Act I
Act II
Act IV
Act V
Enter Horatio and a Gentleman


What are they that would speak with me?


Seafaring men, sir. They say they have

letters for you.


Let them come in.

Exit the Gentleman

I do not know from what part of the world

I should be greeted if not from Lord Hamlet.
greet (v.) 1 address, offer a salutation, acknowledge in words

Enter Sailors


God bless you, sir.


Let him bless thee, too.


'A shall, sir, an't please him. There's a letter for

you, sir – it comes from th' ambassador that was bound

for England – if your name be Horatio, as I am let to

know it is.


(reads the letter) Horatio, when thou shalt have

overlooked this, give these fellows some means to the King.
mean (n.) 7 means of access, passage
overlook (v.) 1 look over, peruse, read through

They have letters for him. Ere we were two days old at sea,

a pirate of very warlike appointment gave us chase. Finding
appointment (n.) 1 equipment, effects, weaponry
pirate (n.) 2 pirate-ship

ourselves too slow of sail, we put on a compelled valour,

and in the grapple I boarded them. On the instant they got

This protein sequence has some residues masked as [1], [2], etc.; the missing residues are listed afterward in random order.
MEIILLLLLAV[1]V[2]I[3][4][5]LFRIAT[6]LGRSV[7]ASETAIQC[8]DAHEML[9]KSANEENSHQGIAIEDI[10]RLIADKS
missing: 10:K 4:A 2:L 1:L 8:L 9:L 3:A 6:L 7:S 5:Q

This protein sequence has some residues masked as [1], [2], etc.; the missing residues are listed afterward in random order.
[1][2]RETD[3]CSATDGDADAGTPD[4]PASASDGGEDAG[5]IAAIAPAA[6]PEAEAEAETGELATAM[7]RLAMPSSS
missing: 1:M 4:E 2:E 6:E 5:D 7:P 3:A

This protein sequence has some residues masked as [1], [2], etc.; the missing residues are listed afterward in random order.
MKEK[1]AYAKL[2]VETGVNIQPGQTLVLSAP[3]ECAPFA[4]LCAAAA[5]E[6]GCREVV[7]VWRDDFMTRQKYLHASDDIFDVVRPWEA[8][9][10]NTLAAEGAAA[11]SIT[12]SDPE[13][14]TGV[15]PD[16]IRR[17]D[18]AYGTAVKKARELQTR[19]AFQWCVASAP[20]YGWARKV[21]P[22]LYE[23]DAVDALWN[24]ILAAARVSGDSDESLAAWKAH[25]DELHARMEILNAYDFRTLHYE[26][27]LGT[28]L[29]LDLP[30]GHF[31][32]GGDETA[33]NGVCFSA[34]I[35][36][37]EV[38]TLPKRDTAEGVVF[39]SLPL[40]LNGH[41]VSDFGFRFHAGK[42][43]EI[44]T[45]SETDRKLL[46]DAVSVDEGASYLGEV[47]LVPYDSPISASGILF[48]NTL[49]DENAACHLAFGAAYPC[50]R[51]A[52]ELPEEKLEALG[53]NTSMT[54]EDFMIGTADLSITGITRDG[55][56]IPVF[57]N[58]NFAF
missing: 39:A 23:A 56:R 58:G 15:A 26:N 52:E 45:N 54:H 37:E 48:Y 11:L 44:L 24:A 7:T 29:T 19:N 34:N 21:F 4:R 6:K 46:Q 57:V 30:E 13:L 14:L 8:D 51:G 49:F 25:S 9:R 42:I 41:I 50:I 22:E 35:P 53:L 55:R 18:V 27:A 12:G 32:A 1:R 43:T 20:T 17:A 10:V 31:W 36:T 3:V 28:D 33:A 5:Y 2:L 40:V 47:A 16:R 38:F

clear of our ship. So I alone became their prisoner. They

have dealt with me like thieves of mercy. But they knew

what they did. I am to do a good turn for them. Let the

King have the letters I have sent, and repair thou to me
repair (v.) 1 come, go, make one's way

with as much speed as thou wouldst fly death. I have words

to speak in thine ear will make thee dumb. Yet are they

much too light for the bore of the matter. These good fellows
bore (n.) 3 calibre, size [of a gun]
light (adj.) 4 minor, slight, of little value

will bring thee where I am. Rosencrantz and Guildenstern

hold their course for England. Of them I have much

to tell thee. Farewell.

He that thou knowest thine,


Come, I will give you way for these your letters,

And do't the speedier that you may direct me

To him from whom you brought them.


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